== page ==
Walling, Thomas Jefferson (1811–ca. 1902)

By: Linda S. Hudson

Type: Biography

Published: 1952

Updated: December 1, 1995

Thomas J. Walling, early settler, son of Anna (Chisum) and John Walling, Sr., was born in White County, Tennessee, on February 11, 1811. The family moved to Mississippi in 1818 and to Fayette County, Tennessee, about 1825. Walling married Nancy Price, daughter of Edward Price, in Tennessee, and in 1835 they went to Mississippi. In January 1836 he joined his brothers, John and Jesse Walling, in Nacogdoches, Texas, where he took an oath of allegiance to the Texas government and took part in the Texas Revolution with Captain Peck's company. He received a headright for his service to the Republic of Texas. In 1838 he rallied against the Córdova Rebellion. He lived ten miles east of Nacogdoches until 1840, when he moved near Henderson in Rusk County and lived there from 1841 to 1859. His first wife died on May 30, 1853, leaving nine children. He married Eleanor S. Hardy, daughter of Thomas and Ruth Hardy, on September 4, 1854, and they moved to Hill County in 1859. He later moved to Prairie Valley and also resided in Bosque County at one time. The 1860 census listed him as a farmer in Hillsboro with $3,500 personal and $1,526 real property; the majority of his personal property was three slaves. In 1875 he was living at Prairie Valley, and he filed for a Texas veteran's pension in February of that year. He is believed to have died on January 22, 1902, and was buried in Merkel, Texas.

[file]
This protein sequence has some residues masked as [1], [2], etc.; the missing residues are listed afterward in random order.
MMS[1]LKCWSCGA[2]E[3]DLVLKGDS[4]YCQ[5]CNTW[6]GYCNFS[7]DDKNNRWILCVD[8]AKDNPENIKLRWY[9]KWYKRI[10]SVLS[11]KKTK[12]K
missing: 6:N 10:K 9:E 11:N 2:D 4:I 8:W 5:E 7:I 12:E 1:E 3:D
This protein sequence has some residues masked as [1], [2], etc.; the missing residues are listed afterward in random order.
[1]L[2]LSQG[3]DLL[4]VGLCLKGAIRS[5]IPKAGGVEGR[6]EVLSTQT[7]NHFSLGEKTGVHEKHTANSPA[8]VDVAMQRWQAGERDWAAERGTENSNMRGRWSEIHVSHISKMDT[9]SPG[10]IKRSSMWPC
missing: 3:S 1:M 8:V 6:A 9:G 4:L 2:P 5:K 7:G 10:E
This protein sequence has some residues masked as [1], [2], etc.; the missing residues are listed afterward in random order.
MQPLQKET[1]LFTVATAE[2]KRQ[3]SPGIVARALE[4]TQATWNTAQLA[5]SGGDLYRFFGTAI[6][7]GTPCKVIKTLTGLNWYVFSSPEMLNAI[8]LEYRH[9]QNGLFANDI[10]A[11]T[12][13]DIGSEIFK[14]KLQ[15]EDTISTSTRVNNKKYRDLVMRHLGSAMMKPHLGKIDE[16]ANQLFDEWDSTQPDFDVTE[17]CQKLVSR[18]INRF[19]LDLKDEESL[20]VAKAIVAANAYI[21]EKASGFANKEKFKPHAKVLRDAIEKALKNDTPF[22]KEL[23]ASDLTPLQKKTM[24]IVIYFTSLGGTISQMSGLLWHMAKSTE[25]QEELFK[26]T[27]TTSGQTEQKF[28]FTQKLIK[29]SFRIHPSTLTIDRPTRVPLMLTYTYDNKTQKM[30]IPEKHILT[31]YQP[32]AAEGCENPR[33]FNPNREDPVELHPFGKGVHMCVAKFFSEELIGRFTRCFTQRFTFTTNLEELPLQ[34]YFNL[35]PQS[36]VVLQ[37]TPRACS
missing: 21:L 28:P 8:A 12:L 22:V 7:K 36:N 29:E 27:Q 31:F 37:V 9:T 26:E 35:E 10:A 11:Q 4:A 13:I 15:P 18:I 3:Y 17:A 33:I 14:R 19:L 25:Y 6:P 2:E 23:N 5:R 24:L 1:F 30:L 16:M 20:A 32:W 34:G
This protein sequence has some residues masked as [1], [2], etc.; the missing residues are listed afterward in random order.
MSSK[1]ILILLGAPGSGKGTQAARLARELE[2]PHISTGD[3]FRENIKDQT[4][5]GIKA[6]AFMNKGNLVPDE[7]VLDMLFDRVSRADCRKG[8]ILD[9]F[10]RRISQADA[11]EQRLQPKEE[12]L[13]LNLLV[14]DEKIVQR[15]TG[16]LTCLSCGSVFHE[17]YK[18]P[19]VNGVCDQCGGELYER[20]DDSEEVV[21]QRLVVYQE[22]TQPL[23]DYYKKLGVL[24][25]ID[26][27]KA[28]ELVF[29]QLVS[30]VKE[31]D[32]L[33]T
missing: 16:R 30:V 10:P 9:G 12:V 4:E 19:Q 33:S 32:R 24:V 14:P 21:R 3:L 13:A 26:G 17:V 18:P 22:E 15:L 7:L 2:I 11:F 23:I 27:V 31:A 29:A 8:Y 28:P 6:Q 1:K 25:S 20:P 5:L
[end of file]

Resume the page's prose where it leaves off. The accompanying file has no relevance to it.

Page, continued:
Sam Houston Dixon and Louis Wiltz Kemp, The Heroes of San Jacinto (Houston: Anson Jones, 1932). Carolyn Reeves Ericson, Nacogdoches, Gateway to Texas: A Biographical Directory (2 vols., Fort Worth: Arrow-Curtis Printing, 1974, 1987).

The following, adapted from the Chicago Manual of Style, 15th edition, is the preferred citation for this entry.

Linda S. Hudson, “Walling, Thomas Jefferson,” Handbook of Texas Online, accessed June 27, 2022, https://www.tshaonline.org/handbook/entries/walling-thomas-jefferson.

Published by the Texas State Historical Association.

December 1, 1995